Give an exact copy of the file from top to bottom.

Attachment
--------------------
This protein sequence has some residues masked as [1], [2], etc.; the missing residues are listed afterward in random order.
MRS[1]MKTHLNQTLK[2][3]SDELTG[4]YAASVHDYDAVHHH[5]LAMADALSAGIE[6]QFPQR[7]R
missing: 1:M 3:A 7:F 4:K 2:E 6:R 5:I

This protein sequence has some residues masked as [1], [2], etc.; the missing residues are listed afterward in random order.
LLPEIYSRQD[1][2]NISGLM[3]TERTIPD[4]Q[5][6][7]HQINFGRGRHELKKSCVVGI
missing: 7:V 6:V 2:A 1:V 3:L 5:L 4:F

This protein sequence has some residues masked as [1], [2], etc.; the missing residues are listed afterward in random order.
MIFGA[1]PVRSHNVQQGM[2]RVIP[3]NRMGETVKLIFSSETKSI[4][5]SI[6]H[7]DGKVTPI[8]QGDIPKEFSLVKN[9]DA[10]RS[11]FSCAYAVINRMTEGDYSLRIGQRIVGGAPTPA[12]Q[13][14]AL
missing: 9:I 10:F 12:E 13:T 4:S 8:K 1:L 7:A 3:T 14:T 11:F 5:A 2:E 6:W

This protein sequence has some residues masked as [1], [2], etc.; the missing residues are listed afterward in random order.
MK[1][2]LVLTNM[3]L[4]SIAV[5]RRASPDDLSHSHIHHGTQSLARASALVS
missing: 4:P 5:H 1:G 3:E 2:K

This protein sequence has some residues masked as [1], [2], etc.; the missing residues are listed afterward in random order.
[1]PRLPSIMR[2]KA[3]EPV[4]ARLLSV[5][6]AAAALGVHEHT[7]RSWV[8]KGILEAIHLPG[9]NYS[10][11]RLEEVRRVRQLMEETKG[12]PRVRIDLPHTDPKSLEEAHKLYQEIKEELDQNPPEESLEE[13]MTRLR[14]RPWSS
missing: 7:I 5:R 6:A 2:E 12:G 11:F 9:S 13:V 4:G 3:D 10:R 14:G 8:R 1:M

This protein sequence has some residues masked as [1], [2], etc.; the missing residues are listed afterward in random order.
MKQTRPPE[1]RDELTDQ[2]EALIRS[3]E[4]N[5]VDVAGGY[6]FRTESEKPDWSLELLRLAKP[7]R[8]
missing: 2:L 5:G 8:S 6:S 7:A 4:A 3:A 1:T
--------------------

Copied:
This protein sequence has some residues masked as [1], [2], etc.; the missing residues are listed afterward in random order.
MRS[1]MKTHLNQTLK[2][3]SDELTG[4]YAASVHDYDAVHHH[5]LAMADALSAGIE[6]QFPQR[7]R
missing: 1:M 3:A 7:F 4:K 2:E 6:R 5:I

This protein sequence has some residues masked as [1], [2], etc.; the missing residues are listed afterward in random order.
LLPEIYSRQD[1][2]NISGLM[3]TERTIPD[4]Q[5][6][7]HQINFGRGRHELKKSCVVGI
missing: 7:V 6:V 2:A 1:V 3:L 5:L 4:F

This protein sequence has some residues masked as [1], [2], etc.; the missing residues are listed afterward in random order.
MIFGA[1]PVRSHNVQQGM[2]RVIP[3]NRMGETVKLIFSSETKSI[4][5]SI[6]H[7]DGKVTPI[8]QGDIPKEFSLVKN[9]DA[10]RS[11]FSCAYAVINRMTEGDYSLRIGQRIVGGAPTPA[12]Q[13][14]AL
missing: 9:I 10:F 12:E 13:T 4:S 8:K 1:L 7:A 3:T 14:T 11:F 5:A 2:E 6:W

This protein sequence has some residues masked as [1], [2], etc.; the missing residues are listed afterward in random order.
MK[1][2]LVLTNM[3]L[4]SIAV[5]RRASPDDLSHSHIHHGTQSLARASALVS
missing: 4:P 5:H 1:G 3:E 2:K

This protein sequence has some residues masked as [1], [2], etc.; the missing residues are listed afterward in random order.
[1]PRLPSIMR[2]KA[3]EPV[4]ARLLSV[5][6]AAAALGVHEHT[7]RSWV[8]KGILEAIHLPG[9]NYS[10][11]RLEEVRRVRQLMEETKG[12]PRVRIDLPHTDPKSLEEAHKLYQEIKEELDQNPPEESLEE[13]MTRLR[14]RPWSS
missing: 7:I 5:R 6:A 2:E 12:G 11:F 9:S 13:V 4:G 3:D 10:R 14:G 8:R 1:M

This protein sequence has some residues masked as [1], [2], etc.; the missing residues are listed afterward in random order.
MKQTRPPE[1]RDELTDQ[2]EALIRS[3]E[4]N[5]VDVAGGY[6]FRTESEKPDWSLELLRLAKP[7]R[8]
missing: 2:L 5:G 8:S 6:S 7:A 4:A 3:A 1:T